Tuesday, May 26, 2015

I have been absent for a long time. 

It's funny, the way you don't realize the things you're into until you're knee-deep, struggling to lift your legs out of something like quicksand. I am probably neck-deep, at the moment.

I have realized that I am struggling with some of the worst depression that I've ever faced in my life, and I have been for some time - since shortly after I arrived in Utah. It's that thing you feel when you're walking alone at night and you turn behind you to make sure nobody is there, following you. It's looking at the mirror as you get ready for the day and then crying on floor because you don't recognize yourself and you're disconnected from this reflection, forgetting that they are a person who has a family that loves them and friends that miss them - and that that person is you. It's fatigue and hopelessness and apathy and isolation and things that you cannot pull yourself out of, no matter how hard you try. 

That's the thing about depression - it takes you away from yourself. It insists that all of the things that you think about and that you hope for don't matter, and that it's silly to think that you can change. It tells you that you don't deserve to have good things happen or wonderful and caring relationships in your life - that you need to tuck yourself away and distance yourself so you won't be a burden to others. It robs you of the things that bring you joy, and provide meaning and passion. And it terrifies me personally because there is so much of my life that I feel like I cannot remember. It's like I wasn't even there for it at all, and I have to live it through the stories and memories of those that were with me. 

I have a few friends and family members who know what I try to face everyday, and I am so grateful for them in my life. I also have people who don't know, and show up unexpectedly and turn out to be answers to questions that I never asked out loud. I believe the force behind them is intentional, and that they're following some sort of prompting, even if they don't realize it. I know that each time I decide to be brave and honest with someone, I receive similar stories in return. Maybe it doesn't always mirror my own, but it's incredible the sort of power that vulnerability has given us to turn away darkness.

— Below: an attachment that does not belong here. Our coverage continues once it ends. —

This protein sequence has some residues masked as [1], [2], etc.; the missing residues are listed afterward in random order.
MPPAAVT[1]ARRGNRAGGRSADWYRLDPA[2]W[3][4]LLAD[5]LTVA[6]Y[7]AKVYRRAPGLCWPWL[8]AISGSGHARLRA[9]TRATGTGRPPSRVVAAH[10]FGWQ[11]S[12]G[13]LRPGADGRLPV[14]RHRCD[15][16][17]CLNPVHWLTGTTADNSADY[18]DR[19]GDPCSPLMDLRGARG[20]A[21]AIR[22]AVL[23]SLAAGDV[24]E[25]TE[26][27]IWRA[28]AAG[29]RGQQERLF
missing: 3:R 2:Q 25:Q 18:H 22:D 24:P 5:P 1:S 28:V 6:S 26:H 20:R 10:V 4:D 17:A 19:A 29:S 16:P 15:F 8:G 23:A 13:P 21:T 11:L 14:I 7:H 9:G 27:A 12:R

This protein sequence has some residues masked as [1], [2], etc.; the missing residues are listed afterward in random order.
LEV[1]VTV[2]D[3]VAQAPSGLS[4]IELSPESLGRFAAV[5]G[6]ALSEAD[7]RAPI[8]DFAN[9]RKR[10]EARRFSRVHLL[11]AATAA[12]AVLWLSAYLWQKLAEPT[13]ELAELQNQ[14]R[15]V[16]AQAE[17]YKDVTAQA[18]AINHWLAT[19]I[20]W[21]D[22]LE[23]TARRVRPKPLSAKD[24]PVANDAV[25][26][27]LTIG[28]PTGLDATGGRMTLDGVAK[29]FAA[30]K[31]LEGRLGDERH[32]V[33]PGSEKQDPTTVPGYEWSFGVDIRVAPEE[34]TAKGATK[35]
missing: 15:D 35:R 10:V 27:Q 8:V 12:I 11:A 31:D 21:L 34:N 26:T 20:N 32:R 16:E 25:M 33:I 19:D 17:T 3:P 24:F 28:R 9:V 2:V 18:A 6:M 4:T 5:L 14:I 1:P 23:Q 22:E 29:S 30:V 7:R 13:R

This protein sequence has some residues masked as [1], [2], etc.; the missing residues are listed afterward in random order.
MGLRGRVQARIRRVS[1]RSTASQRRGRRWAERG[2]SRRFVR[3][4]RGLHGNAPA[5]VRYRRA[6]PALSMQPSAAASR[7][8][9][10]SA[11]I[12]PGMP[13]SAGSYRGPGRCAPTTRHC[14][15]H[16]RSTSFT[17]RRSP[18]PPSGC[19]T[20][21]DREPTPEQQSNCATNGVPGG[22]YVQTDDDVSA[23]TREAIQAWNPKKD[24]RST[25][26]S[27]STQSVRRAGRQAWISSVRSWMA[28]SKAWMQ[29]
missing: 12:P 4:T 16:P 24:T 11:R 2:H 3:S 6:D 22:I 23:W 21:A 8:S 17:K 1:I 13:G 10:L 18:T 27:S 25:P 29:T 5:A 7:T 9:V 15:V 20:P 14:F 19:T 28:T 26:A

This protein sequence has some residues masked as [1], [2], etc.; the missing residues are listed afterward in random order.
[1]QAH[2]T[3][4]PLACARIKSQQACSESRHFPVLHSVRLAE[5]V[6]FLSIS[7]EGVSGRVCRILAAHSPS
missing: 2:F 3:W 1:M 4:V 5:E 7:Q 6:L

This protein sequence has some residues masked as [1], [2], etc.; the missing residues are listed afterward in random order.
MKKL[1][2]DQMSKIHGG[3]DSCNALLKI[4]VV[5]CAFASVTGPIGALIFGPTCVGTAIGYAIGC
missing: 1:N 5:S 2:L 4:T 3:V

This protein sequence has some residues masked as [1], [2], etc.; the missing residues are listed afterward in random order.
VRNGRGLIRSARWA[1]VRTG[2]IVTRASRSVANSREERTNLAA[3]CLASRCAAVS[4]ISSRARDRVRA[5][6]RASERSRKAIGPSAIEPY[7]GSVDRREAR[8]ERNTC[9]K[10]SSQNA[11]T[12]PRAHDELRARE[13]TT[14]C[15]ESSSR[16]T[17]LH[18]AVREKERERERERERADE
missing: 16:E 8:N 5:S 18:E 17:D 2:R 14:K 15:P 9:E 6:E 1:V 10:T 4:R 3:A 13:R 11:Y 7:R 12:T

And with each person that I confide in and that confides in me, I realize how freeing it is to say that we're not doing ok. Putting it all out there - the dark and scary things that would cause others to turn from you - has brought me closer to people. It helps me to forget about myself - to remember that we are all fighting something every day. Every day. More often than not, they're things that others cannot see, and because of this, we turn inwards and think as though we're the only one feeling the things that we do. 

Jamie Tworkowski's book came out today. It was sitting by my front door when I came home from work, and I didn't know entirely what it was about before I ordered it, but I saw it and it felt important. I finished it in about two hours. Over and over again, Jamie stresses the fact that our stories do matter, and that we need other people. This has never been more clear to me.

I'm seeking help. It's taking a bit longer than expected, but I'm on my way. And wherever you are on your journey, I hope you're on your way to getting where you need to be.

Wednesday, April 1, 2015

I'm not very good at being an adult. Self-care is something I've really embraced the last few years, especially as I have come to terms with my mental health issues and have tried to live alongside them instead of letting them rule me. But lately, I've started wondering if I was just using that as an excuse to straight-up indulge myself. An entire bag of pita chips for dinner? Treat yo self. Staying up late one night to binge watch Unbreakable Kimmy Schmidt? Treat yo self. Going to dinner and a movie when your credit card is about maxed out? Treat YO SELF.